- The Washington Times - Wednesday, June 27, 2007

‘I’m prepared to vote no’

The suggestion, in Monday’s editorial “Sen. Lott’s foot-in-the-mouth problem,” that I raise “the specter of reviving the Fairness Doctrine” has no basis in fact. In the Fox News Sunday interview cited in your editorial, I said: “I’ve been defended by talk radio many times, and I will support their rights to tell their side of the story, right, left or the middle, forever. I don’t think this Fairness Doctrine that would try to require there be X amount on both sides is fair.”

I point out this quote because in Monday’s editorial you failed to mention the very quote that undermines the premise of your entire assertion that I, along with liberal special interests and Clinton White House staffers, support reviving this failed doctrine.

Last week, I used even harsher words when talking with Sean Hannity. I told him, “I never meant that we should have the Fairness Doctrine imposed to stifle people like you or anyone on talk radio.”

The Fairness Doctrine is a non-starter. I believe the market will drive radio content, and it has driven liberal attempts at talk radio right out of business.

I also believe that the Senate has a responsibility to deal with big problems facing our nation, and immigration is one. The bill before the Senate has flaws, but it also contains key conservative provisions like ending chain migration, increasing border security, workforce enforcement, merit-based immigration and ending the lottery system that legally allowed a terrorist into our country because his name was drawn from a hat.

Those are all good reforms.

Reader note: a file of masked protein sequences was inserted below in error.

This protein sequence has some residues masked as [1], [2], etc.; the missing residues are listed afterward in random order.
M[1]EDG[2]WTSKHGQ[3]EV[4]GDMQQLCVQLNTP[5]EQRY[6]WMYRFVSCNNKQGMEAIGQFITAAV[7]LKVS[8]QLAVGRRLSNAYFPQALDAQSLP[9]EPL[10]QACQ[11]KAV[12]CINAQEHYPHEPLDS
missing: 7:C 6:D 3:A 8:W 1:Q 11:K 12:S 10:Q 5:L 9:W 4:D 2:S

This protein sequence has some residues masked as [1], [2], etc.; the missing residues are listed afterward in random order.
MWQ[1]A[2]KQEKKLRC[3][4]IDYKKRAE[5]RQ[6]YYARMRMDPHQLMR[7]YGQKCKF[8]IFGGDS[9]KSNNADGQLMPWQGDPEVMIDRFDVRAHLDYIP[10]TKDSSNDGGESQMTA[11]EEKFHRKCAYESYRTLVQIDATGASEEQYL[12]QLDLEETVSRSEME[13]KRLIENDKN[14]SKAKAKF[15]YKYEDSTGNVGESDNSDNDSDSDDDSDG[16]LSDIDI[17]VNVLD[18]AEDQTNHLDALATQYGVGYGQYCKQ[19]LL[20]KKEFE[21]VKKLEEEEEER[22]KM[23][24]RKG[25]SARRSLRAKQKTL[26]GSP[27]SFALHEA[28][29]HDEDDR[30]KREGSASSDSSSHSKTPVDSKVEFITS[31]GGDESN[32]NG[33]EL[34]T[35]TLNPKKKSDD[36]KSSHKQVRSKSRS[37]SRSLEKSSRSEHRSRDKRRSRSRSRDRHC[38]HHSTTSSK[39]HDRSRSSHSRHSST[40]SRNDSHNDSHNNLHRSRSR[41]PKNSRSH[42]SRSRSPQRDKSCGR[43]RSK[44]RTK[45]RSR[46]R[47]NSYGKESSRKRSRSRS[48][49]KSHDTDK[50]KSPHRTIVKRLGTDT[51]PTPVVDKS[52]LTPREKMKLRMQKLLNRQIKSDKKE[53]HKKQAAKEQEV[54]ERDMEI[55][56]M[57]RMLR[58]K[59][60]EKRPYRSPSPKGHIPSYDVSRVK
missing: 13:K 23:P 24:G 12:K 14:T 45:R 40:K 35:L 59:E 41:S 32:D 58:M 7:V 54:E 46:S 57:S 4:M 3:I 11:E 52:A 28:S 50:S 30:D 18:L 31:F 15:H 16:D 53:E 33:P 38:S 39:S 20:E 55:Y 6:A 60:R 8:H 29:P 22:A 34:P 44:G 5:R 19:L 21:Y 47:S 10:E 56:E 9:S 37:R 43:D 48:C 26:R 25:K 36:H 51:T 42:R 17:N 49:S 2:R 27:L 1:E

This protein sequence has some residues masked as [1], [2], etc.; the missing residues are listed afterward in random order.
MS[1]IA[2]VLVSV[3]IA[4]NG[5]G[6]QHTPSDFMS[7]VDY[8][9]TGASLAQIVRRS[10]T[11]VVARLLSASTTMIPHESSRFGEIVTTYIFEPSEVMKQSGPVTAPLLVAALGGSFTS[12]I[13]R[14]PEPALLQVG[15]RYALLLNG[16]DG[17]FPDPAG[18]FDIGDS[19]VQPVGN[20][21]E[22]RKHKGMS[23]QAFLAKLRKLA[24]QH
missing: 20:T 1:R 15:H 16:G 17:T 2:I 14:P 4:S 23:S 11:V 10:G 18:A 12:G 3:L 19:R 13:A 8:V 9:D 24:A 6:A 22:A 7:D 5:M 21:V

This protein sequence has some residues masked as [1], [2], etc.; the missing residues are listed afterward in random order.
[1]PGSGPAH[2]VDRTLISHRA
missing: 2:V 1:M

Now, the wheels may fall off by the week’s end, but America deserves a Senate that is willing to debate and improve the status quo. I’m going to judge the bill in its entirety prior to my vote for final passage. And I’m prepared to vote no.



‘Dealing with’ talk radio

Sen. Trent Lott recently said, “Talk radio is running America. We have to deal with that problem” (“Conservatives rule talk radio,” Page 1, Friday).

The last time I looked, we still had freedom of speech. The American public can read newspapers, and we have organizations that keep us posted on what is going on in the Senate and House. It is not just talk radio that keeps us informed. If we are always kept in the dark on the actions of our legislators, there is no telling what bills would be passed without the voters knowing.

The immigration bill currently on the table creates dozens of questions for the public: If there are 20 amendments to S.1348, why can’t we hear what they are? Why not enforce the laws we already have? Will Border Patrol officers be able to do their jobs without being arrested? Will a fence be built? What will be the procedure for letting the 12 million illegal aliens become citizens?

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